Tracking Sound

There are two ways you could do this one…

The first is to simply take notice of all the sounds you hear while you’re out for a walk. Be mindful about tuning into your sense of hearing. If you’d like to take the activity up a notch, bring a notepad and pencil to record them during your walk. Do your best to record where precisely you are when you notice each sound (standing under the oak tree that’s two houses down, the corner of Main and Elm, etc).

The second option is to choose one sound in nature to track (the wind, water, bird calls, etc.). Listen for it during several different outings. Notice the similarities and differences of each instance.

Noticing Nature - July 2016: Nature prompts for children and their families.

Tracking Transformation

Choose one thing in nature (a tree, daily temperature, bird or bee activity, etc.) that you can observe or visit easily and regularly. Track the changes it goes through during the month. This is a wonderful opportunity to introduce the use of charts (like this one for tracking weather), graphs and other recording tools.

Tracking Observations

Choose a route that you can walk several times throughout the month (your daily walk to the bus stop, a walk around your neighborhood, etc.). Begin each walk with the intention of noticing something different in nature from the time before. Be sure to walk the same exact route each time.

Before you go, download the prompts so you can print them and pin them up where they will remind you to get out and notice nature.

“Teaching children about the natural world should be treated as one of the most important events in their lives.”

– Thomas Berry

Fondly,
Monique

Nature Word of the Month, September 2017: DENDROPHILE

Nature Word of the Month - September 2017: Dendrophile

The wonder is that we can see these trees and not wonder more.
Ralph Waldo Emerson
Hello! It has been a while since I’ve shared a nature word of the month, hasn’t it? I’ve been struggling a bit to find one that has felt right, but this one… This one felt like a perfect fit. For myself and my family and to share with you.
Why do I share nature-related vocabulary? It was sparked by a friend’s post about her cat and his “crepuscular” activities. I had never heard that word and was curious. I looked up the meaning and actually felt a little rush from learning a new word that so succinctly described an occurrence I was familiar with. Nerdy, I know. I was excited to teach my children it too.
Learning new vocabulary strengthens one’s ability to grasp ideas and think logically, to communicate clearly and understand others better. It can help improve your memory, become more perceptive of your surroundings and increase your focus. And it’s just one more way, however small, I can support my children’s love of nature.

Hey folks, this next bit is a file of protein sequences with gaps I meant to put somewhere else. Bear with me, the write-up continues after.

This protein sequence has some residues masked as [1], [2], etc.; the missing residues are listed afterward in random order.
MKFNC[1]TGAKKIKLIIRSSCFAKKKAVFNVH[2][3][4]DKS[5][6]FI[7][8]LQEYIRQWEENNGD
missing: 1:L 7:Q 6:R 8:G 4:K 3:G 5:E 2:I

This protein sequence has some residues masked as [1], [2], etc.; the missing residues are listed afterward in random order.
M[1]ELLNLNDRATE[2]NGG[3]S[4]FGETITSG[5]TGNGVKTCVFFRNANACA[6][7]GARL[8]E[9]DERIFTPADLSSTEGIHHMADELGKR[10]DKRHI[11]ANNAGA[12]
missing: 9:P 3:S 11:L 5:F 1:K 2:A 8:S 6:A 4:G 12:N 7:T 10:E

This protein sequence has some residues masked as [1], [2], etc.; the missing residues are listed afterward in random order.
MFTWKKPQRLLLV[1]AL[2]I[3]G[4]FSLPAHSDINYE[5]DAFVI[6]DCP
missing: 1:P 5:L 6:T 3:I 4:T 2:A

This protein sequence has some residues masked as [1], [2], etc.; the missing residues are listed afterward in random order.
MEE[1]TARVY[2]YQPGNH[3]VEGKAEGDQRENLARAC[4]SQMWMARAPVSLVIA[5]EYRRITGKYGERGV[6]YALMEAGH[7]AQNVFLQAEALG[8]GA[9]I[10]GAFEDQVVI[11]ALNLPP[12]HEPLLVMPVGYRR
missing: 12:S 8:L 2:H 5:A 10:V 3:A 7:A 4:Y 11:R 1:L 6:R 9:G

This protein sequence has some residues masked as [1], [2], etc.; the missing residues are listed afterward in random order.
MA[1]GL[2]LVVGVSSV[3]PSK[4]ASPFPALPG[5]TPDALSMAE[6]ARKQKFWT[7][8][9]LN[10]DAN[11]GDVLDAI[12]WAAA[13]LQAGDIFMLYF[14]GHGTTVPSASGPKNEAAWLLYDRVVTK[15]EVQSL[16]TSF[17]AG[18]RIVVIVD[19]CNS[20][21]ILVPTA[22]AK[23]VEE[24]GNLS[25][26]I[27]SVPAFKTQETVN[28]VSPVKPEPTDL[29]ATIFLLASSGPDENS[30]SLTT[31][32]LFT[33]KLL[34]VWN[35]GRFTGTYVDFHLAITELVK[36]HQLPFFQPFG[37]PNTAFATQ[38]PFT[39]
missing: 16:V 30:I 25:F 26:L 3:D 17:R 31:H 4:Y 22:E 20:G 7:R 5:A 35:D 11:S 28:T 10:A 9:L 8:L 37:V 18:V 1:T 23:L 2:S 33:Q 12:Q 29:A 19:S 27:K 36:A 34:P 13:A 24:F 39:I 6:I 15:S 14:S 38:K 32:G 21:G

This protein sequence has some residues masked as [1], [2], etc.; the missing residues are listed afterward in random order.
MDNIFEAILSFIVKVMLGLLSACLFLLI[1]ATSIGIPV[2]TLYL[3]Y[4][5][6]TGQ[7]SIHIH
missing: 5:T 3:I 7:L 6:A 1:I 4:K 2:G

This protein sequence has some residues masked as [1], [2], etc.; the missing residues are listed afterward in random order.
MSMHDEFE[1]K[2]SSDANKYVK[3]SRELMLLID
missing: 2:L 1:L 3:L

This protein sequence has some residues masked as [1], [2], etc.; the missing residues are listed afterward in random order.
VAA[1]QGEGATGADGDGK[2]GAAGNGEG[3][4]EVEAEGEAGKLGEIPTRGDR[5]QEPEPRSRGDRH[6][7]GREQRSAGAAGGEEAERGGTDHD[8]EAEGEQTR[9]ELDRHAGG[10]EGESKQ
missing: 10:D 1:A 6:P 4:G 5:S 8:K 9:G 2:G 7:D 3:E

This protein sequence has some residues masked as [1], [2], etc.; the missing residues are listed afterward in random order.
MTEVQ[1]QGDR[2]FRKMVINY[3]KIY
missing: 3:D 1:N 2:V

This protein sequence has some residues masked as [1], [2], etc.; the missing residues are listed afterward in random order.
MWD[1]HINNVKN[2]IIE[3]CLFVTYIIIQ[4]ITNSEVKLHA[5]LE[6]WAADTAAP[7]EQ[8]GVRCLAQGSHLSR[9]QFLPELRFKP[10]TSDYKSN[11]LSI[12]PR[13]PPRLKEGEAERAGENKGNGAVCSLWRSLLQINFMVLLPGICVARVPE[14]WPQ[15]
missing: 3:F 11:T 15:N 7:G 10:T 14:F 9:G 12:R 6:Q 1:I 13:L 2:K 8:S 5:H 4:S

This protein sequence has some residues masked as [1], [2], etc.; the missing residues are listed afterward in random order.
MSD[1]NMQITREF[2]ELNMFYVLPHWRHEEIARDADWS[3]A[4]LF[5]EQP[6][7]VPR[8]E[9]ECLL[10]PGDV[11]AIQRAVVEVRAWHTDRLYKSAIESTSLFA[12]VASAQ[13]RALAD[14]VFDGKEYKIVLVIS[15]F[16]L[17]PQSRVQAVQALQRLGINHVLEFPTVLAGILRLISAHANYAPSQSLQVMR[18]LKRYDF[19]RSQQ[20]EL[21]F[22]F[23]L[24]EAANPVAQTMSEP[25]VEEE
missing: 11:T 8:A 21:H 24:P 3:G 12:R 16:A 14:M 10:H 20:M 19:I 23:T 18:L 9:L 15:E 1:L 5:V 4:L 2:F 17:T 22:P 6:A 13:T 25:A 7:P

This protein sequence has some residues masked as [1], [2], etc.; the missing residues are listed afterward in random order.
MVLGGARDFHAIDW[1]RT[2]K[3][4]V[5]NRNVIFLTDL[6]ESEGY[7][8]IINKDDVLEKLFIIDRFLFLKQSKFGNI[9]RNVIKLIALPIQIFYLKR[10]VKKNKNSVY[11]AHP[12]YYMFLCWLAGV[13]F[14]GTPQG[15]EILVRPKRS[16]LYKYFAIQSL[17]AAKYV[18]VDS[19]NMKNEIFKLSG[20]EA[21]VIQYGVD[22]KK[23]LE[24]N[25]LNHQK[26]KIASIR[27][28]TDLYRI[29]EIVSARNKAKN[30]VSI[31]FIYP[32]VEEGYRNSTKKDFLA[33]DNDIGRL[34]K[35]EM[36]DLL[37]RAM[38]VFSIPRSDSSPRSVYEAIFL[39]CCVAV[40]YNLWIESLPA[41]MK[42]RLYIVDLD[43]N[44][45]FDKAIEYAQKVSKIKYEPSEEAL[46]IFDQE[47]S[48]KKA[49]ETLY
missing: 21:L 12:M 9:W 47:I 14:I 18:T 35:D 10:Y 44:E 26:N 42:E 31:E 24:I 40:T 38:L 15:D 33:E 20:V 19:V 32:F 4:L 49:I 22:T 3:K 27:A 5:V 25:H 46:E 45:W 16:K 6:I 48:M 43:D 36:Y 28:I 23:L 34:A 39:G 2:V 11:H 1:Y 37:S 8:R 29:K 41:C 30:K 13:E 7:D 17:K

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Print off this month’s nature word, pin it up where you will see it regularly, and have some fun incorporating it into your conversations or nature journals or writing.
Fondly,
Monique

Wednesday Walks – The Path to Nowhere

Wednesday Walks - The Path to Nowhere

“A pleasant walk most often veritably teems with imageries, living poems, attractive objects, natural beauties, be they ever so small. The lore of nature and the lore of the country are revealed, charming and graceful, to the sense and eyes of the observant walker, who must of course walk not with downcast but with open and unclouded eyes.”

Robert Walser, The Walk

We recently visited family and one of my uncles took the kids to find a path behind the house that led to a stream. Unfortunately the path was no longer accessible and they headed back. A little while later my kids asked to go back to explore some more. Some of the adults wondered why and commented that there wasn’t much to see. My kids knew better though.

To them this forgotten area of overgrown “weeds” was a place of wonder and magic, a source for feeding the imagination and sparking curiosity. They saw fairy sized flowers, plants that warned you of danger and a plant that surely came from some exotic & far-off place, leaves that held sparkling jewels, and balloon-like flowers with crazy dos that are something Alice would have seen in Wonderland. They were so intrigued with the unfamiliar plant life and excited to recognize the familiar ones.

We didn’t go far and didn’t stay long but it was none the less a rich and stimulating experience.

When you are out for a walk with your children, engage your senses, point things out, ask “I wonder” and other open-ended questions, make connections to things your children are familiar with by making “this reminds me of…” statements. You’ll be nurturing their curiosity, skills of observation, and love of nature. You’ll also experience some wonderful quality time spent together.

“The world is full of magic things, patiently waiting for our senses to grow sharper.”
W.B. Yeats

Fondly,
Monique